I keep the pattern cards sorted into deck boxes. Right now, I've got them in one box for the official patterns, one for "borders, bands and lines", one for "grids" (patterns that are best done on a grid), and two for anything else. But I'm going to have to expand the grids to a second and the "catch all" to a third before long. Right now, all the patterns in the boxes are sorted alphabetically by first letter, but that's not going to stay that way for too long.

The idea behind the pattern cards was to be able to mix and match patterns easily, hold them up to each other to decide which ones to use, and even to shuffle them and that way randomly select a handful. I've done all of the above.

(Side note, you may notice my other use for ATCs and reference... my materials reference cards. Those I have on a key ring and have punched holes in. Though the card that is up on that one is my graphite card, I have samples for all of my pens, gel pens, and some of the pencils. My intention is to eventually have cards for all my colored pencils and watercolors, too. But that's another project...)

Originally, the pattern cards were meant to be portable. And they are pretty portable. But I'm up to around 500 cards now, and that's not nearly as quick to flip through as I originally intended. And with well over 1500 patterns out there, it's only going to get worse. :)

So, enter yet -another- organization project. My pattern reference -book-.

This project I've mentioned before, and it's still ongoing. I am up to the letter "i" now, but I already failed to leave enough space for all my patterns in some of the letters... so I'm going to have to either make *another* book, or go to the other side of the pages. These are done on a moleskine japanese fold-out book. Each letter has anywhere from 1 to 4 pages, with 15 squares on a page. Each square is just under an inch square, except the letter box, which *is* one inch.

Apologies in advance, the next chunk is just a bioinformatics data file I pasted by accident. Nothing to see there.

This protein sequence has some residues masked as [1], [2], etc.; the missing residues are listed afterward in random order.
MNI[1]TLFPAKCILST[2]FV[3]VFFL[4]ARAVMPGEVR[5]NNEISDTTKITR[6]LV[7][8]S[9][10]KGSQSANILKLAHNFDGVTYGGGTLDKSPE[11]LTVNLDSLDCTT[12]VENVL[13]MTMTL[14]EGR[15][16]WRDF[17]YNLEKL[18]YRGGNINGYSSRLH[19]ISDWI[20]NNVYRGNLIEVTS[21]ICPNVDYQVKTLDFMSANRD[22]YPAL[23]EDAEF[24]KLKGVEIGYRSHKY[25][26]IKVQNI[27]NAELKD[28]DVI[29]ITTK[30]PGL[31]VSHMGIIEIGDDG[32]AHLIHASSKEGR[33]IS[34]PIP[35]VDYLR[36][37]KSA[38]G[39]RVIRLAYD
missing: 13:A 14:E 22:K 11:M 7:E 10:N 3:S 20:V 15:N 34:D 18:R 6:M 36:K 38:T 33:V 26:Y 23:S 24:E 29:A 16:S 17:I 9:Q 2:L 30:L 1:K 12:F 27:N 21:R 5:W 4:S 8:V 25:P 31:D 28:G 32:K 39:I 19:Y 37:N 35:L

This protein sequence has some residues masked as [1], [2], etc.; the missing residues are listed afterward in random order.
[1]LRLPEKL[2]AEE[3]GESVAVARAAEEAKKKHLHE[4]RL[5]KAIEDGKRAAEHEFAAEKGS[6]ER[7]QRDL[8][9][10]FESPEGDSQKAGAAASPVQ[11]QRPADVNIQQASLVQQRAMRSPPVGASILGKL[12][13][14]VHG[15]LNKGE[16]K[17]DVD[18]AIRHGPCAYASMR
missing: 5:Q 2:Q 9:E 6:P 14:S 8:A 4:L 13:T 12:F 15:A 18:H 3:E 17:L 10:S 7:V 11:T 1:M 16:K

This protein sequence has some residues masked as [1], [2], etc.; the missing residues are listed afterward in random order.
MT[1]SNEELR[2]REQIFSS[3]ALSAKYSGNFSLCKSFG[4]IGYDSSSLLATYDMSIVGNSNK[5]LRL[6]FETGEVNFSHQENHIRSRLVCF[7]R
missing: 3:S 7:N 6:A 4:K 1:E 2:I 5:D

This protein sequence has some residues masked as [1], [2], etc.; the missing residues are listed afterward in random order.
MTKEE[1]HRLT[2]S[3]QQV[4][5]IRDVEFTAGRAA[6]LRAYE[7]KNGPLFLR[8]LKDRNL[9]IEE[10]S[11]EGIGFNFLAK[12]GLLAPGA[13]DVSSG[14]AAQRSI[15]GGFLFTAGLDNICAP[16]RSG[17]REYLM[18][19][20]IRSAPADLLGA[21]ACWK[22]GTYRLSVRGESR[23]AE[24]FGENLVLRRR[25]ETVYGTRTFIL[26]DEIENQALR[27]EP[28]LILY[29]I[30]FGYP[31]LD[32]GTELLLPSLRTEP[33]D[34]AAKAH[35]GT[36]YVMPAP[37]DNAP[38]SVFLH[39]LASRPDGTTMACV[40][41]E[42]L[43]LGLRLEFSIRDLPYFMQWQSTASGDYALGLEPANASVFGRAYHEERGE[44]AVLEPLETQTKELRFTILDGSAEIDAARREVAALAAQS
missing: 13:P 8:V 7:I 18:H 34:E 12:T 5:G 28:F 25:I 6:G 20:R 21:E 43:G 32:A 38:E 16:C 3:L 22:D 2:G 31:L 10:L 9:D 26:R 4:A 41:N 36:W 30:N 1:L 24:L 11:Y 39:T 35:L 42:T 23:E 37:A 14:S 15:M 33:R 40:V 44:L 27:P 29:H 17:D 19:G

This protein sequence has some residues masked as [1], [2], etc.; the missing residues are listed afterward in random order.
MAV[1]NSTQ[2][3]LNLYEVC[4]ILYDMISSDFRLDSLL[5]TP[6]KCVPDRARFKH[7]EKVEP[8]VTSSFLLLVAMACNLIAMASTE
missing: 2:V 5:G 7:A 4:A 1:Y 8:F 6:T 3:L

And this is going to be a long project, considering mom wants one too.

These little samples aren't meant to be major examples, but quick reference to decide on patterns to use on projects. It's also a lot more portable than my entire collection of pattern cards.

Hope this helps some of y'all who are trying to decide on your own organization system. I'd love to see what y'all use. :D


  1. awesome work. Thanks for sharing.
    Sydney Australia

  2. Very interesting. Thanks so much. I've been wrestling with how to keep a reference of tangle patterns and I'm liking the ATC size idea, which would store in ATC plastic sleeves in a binder. I like that you can pull them out and place them side by side to see the effect - especially useful for ZIAs.

    I have a list of tangle names divided into Grids, Borders, etc. too, but there's no image with them. I think my List and the ATCs may be a system that will work for me. Fingers crossed!


  3. Great system!!! you are very organized! I had no idea there are that many patterns out there!!! Wow!!

  4. Thanks for some great suggestions, Tammi! I confess I'm still searching for the best way to organize all the tangles I have collected (1,200+).

  5. Great ideas! I've kind of fallen into disarray lately--I used to keep everything so neat and organized. But now that I've learned the coptic stitch for bookbinding, I want to organize my patterns and get them bound into a reference that I can lay flat.

  6. I wonder what would be involved in getting your accordion fold resource book published and made available to the rest of us. I know I'd be first in line!

  7. Mitzi -- for one thing, I'd have to become a CZT, if I understand things correctly. And that's not in the cards right now, unfortunately. But if you visit Mafe's site, (tangle brazil, it's on my list of followed blogs), she has one similar that she is able to sell. She's where I originally got the idea, I just expanded on it. :)

  8. Love the fold-out book idea!! I save the tangles into a word doc and print each page out as it fills up...and all the pages are in a flip file...I also put other tanglers inspiration in so I always have patterns at hand.